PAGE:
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Neural repair and rehabilitation

Neurally controlled robotic arm enables tetraplegic patient to drink coffee of her own volition

Two studies published in Nature, one in monkeys and one in humans, have demonstrated the striking ability of brain–machine interfaces to restore neural control of arm and hand movements following paralysis. The findings have implications for the millions of patients affected by spinal cord injury, brainstem stroke, amyotrophic lateral sclerosis and other neurological disorders that cause limb paralysis.

The work in humans, conducted by Leigh Hochberg and colleagues, forms part of an ongoing pilot study of the BrainGate neural interface system. “The job of the motor cortex is to control an external device, which usually just happens to be the person's own limb. The question is whether, after an insult that breaks the connection between the motor cortex and the spinal cord region controlling the limb, the powerful signals in the motor cortex can be harnessed to control an external device again,” explains Hochberg.

The study involved two patients, 'S3' and 'T2', who were tetraplegic following brainstem stroke. A 96-channel microelectrode array was implanted into a small area of the motor cortex that sends impulses to control hand movements. Neural activity detected by this array was then decoded and used to generate a signal to move a remote, robotic arm.

Both patients were presented with foam spheres, and told to imagine themselves reaching for and grasping the spheres, in order to generate the motor cortical signal to control the robotic arm. Completion of the task involved manoeuvering the arm through 3D space within a narrow range of approach angles. Grasping of the target was achieved 46% of the time over 158 trials by patient S3, and 62% of the time over 45 trials by patient T2. “They thought about moving their arms and hands, and the robots moved that way,” says Hochberg.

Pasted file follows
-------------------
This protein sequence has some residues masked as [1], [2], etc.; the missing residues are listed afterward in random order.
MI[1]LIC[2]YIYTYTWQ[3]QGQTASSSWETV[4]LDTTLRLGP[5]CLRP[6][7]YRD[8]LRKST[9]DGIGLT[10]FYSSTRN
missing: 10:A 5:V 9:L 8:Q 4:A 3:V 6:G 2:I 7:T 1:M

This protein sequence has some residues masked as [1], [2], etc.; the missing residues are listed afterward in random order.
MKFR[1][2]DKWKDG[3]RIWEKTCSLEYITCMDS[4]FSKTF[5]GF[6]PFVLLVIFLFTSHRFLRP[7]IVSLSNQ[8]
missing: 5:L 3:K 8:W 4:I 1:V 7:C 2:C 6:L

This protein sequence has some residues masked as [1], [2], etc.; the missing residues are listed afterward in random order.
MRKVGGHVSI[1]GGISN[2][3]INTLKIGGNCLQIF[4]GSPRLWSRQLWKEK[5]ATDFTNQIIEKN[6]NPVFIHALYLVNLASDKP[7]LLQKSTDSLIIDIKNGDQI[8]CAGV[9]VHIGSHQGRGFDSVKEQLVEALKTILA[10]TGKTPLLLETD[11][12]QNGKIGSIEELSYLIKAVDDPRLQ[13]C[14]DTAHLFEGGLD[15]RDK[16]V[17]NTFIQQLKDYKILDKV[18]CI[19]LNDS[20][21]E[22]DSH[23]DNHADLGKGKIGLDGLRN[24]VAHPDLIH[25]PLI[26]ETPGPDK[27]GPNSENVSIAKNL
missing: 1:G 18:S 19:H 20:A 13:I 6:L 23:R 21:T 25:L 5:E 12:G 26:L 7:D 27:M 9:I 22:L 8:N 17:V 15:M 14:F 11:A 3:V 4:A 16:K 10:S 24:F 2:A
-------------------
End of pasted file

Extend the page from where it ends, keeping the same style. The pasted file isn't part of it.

Using the investigational BrainGate neural interface system, a patient with tetraplegia serves herself coffee for the first time in 14 years. Reproduced from Hochberg, L.R. et al. Nature 485, 372–375 (2012).

Next, the team tested the robotic arm in an activity of daily living. As documented in a striking movie that accompanies the article, patient S3 was able to reach for and grasp a bottle containing coffee on a table, bring the bottle towards her mouth and drink through a straw, before replacing the bottle on the table.

S3's microelectode array was implanted 5 years before this study, providing encouraging support for the long-term feasibility of such neural interfaces. Moreover, the patient has been tetraplegic for 14 years. “This finding shows that after all this time, the patient's motor cortex continues to produce neural activity associated with the intent to use her hand, which can be harnessed for the intuitive control of robotic limbs,” says Hochberg.

In the other paper, by Lee Miller and colleagues, the researchers used injections of local anaesthetic to induce temporary paralysis in the arms of two rhesus monkeys that were trained to pick up weighted rubber balls and place them in an open container. Electrode arrays were implanted in the hand area of the motor cortex, and signals recorded from about 100 neurons were used to predict the intended activity of the paralysed muscles. Electrodes implanted in the hand and forearm muscles completed the circuit by translating the predicted muscle activity into stimulation of the same muscles. This system enabled the monkeys to successfully place a ball in a container during local anaesthesia in 80–90% of attempts. “This is the first time that a brain–machine interface has been used to reanimate paralysed limbs,” says Miller.

Hochberg's team hopes to develop a system that will similarly link brain signals to the paralysed limb. “I'm encouraged by the possibility of neurorestoration through technologies that harness the rich information that can be recorded directly from ensembles of individual neurons,” says Hochberg.


  1. Ethier, C. et al. Restoration of grasp following paralysis through brain-controlled stimulation of muscles. Nature 485, 368–371 (2012)

    CAS  Article  PubMed Central  Google Scholar 

  2. Hochberg, L. R. et al. Reach and grasp by people with tetraplegia using a neurally controlled robotic arm. Nature 485, 372–375 (2012)

    CAS  Article  PubMed Central  Google Scholar 

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Kingwell, K. Neurally controlled robotic arm enables tetraplegic patient to drink coffee of her own volition. Nat Rev Neurol 8, 353 (2012).

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